A bill to help breast cancer patients and, potentially, reduce mortality rates in New Mexico awaits a hearing in the current legislative session. The bill, Breast Exam Health Coverage, or HB 27, would end cost-sharing costs for individuals who require additional breast imaging to detect breast cancer according to Rachel Birch, the director of State Policy and Advocacy for Susan G. Komen, a breast cancer research and advocacy organization. Rep. Christine Chandler, D-Los Alamos, is sponsoring the bill. Chandler said by email that “early detection is key to treating breast cancer.”
“Unfortunately, right now patients who are at higher risk or need follow-up tests after an abnormal mammogram often face out-of-pocket costs that are extremely burdensome or prohibitive, even with commercial insurance. By eliminating those costs, we can make it easier for patients to detect breast cancer in its earliest stages, which means more New Mexicans will have access to lifesaving care,” Chandler said.
A University of New Mexico Cancer Center oncologist said she and other providers are seeing an increase in the amount of people diagnosed with breast cancer in the state. Dr. Ursa Brown-Glaberman, medical oncologist at the UNM Cancer Comprehensive Center, said the increase in cancer diagnosis began in fall of 2020. She said providers “saw what we expected; a whole lot of cancer out there not being detected.”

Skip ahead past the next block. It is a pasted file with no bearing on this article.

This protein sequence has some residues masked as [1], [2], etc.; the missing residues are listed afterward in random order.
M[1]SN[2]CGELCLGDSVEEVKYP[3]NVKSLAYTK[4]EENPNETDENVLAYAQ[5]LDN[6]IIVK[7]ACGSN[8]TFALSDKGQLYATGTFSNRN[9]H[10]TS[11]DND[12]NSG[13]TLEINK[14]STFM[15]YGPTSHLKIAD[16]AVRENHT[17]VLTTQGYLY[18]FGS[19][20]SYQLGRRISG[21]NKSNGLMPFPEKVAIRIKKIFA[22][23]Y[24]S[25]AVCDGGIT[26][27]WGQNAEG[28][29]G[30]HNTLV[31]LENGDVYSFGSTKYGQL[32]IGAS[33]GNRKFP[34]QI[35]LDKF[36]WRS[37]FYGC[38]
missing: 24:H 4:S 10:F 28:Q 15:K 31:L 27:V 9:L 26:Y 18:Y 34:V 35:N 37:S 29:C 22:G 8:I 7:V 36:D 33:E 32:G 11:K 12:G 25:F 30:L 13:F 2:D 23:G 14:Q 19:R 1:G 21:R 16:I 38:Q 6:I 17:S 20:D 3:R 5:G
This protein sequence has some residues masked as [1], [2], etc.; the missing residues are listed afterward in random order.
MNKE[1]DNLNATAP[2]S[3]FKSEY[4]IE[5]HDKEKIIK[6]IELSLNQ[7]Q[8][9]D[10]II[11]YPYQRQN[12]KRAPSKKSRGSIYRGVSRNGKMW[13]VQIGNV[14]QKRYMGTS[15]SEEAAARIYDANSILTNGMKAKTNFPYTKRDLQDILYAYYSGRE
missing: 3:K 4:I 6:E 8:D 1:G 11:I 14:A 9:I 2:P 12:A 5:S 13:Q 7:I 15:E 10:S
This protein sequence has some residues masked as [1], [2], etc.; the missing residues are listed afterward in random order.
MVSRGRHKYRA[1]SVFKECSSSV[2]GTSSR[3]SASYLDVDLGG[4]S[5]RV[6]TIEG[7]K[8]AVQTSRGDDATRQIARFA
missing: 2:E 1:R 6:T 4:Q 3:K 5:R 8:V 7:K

“As clinicians, we saw a huge wave of diagnosis. We were incredibly busy [in the] fall [of 2020] and spring [of 2021] and there were more patients than we normally see with new breast cancers. We saw women who skipped mammograms for a year.
Breast cancer is one of the most commonly diagnosed types of cancer for women in New Mexico and cancer experts urge women to make appointments if they previously delayed mammograms due to the COVID-19 pandemic. State Human Services Department Secretary Dr. David Scrase said during Gov. Michelle Lujan Grisham’s press conference on Thursday there was a “serious drop off in preventive services” in the spring due to the COVID-19 pandemic. And not all women who should be getting regular mammogram screenings this year have returned to see a health provider. “Stop delaying,” Scrase said. “If you are at high risk, schedule your screening today.”
Women are considered high risk if they have a family history of breast cancer or are over the age of 50.